Cretans love to speed and due to that there is lots of deaths on the road. And car wrecks by the side of the road, especially in mountains, is not a rare sight….
One thing to keep in mind is to get home before dark. Sounds like over exaggeration but it gets very hard to drive as the nights are pitch-black and the roads seem to get more curves once the sun sets. One of the longest and hardest drives in my life was to get from Hania to Rethymno at midnight… and I’m used to Estonian winters…
(1) On the relatively new E75 highway that runs along the north coast there is one lane in each direction and a hard shoulder usually just as wide as the lane. Slower drivers are expected to drive on the shoulder and let other vehicles pass.
(2) On other roads, you are also expected to move over to the shoulder as far as possible to allow other vehicles to pass, even if the shoulder is very small.
(3) It is often difficult to tell just by looking at a map how challenging a road will be. Sometimes roads climb up steep mountains, while other routes nearby are not as difficult. Don't always assume a road will be good just because it's on your map.
(4) Speaking of maps, you need a good one. Chances are that the one you get from the rental company is either out of date or not very detailed or, as in my case, both). Good maps for around 6-10 Euros and can be found in many tourist shops.
(5) Just because a road seems like it's in good condition doesn't mean it will stay that way for your entire jouney. Nearly all the roads I travelled on had good spots and bad spots. Sometimes they were as nice and smooth as the E75, but then suddenly they would become narrow and be riddled with potholes.
(6) Cretan drivers use almost any opportunity to pass, even on curves or narrow roads.
(7) In the mountains, watch out for debris on the road from rockslides, which are common.
(8) Watch out for vehicles stopped right in the middle of your lane. Many farmers and goat/sheep herders simply stop their vehicles on the road and go about their business off in the countryside.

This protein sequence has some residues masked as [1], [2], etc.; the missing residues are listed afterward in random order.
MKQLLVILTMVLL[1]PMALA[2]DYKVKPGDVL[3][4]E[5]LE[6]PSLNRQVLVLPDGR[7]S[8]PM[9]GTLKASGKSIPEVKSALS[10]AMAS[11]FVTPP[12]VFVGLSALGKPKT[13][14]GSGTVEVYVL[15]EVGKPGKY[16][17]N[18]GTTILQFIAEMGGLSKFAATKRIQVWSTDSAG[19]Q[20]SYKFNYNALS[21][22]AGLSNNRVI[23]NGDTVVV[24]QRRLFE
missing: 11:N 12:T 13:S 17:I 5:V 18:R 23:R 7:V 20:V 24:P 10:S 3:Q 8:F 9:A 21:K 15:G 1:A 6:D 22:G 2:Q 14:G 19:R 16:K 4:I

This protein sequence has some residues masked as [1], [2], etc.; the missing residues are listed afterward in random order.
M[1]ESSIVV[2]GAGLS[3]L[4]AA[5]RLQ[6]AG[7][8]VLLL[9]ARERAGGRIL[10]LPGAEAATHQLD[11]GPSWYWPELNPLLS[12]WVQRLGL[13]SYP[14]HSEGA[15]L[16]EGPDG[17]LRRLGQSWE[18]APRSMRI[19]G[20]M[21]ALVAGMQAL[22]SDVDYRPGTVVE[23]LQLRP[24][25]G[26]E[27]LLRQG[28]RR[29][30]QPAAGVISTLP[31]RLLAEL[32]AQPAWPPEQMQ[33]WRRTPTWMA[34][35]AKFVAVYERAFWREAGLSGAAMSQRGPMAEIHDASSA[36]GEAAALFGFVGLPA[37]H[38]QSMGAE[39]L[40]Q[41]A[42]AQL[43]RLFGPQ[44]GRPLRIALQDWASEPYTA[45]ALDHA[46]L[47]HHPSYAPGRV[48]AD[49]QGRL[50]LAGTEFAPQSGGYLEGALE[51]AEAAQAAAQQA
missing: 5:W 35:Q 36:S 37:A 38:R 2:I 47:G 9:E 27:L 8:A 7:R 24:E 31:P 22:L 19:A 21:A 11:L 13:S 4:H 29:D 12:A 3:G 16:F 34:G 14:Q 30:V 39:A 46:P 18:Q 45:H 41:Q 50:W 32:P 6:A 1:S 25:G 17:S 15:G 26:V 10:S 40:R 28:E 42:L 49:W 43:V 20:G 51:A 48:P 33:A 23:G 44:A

(9) Watch out for goats and sheep on the roads. I saw them all over the place.
(10) Avoid driving at night if possible, especially in the mountains. Besides, if you drive at night you'll miss all the beautiful scenery.
If you go to Elafonisi from Paleochora, you may pass through the little mountain village of Voutas depending on which route you take. Here, still a long way from Elafonisi, you'll see the tempting sign seen in this picture indicating a shortcut of just 17 km to the beach. Being the adventurer that I am, I decided to give it a try. One hour and fifteen minutes later, after driving over a horrible rocky road through steep mountains, I finally reached Elafonisi. That's right, it took one hour and fifteen minutes to drive 17 km. Actually it only took fifteen minutes to reach the mountain village of Sklavopoula, and then an entire hour for the last 11 km. We never saw a single living creature on that mountain road other than two dogs. No vehicles either. If our car had broken down it might have been days before anyone had found us. We were lucky and made it without any trouble, but take my advice and do NOT take this shortcut.
On the whole island there are quite tortuous and dangerous roads, very narrow so if you are going by car be careful and don't drive too fast. If you will hear the hooter it means that there is a bus or truck going and it is better to wait a bit till it goes over... anyway, it is nice to see all the country around but really .. be carefull.
The street in within the Island would be sometimes very small and the roadways are destroyed .
SO you have to drive in the MOUNTAINAREA CAREFULLY ---- R E A L L Y ---- !!!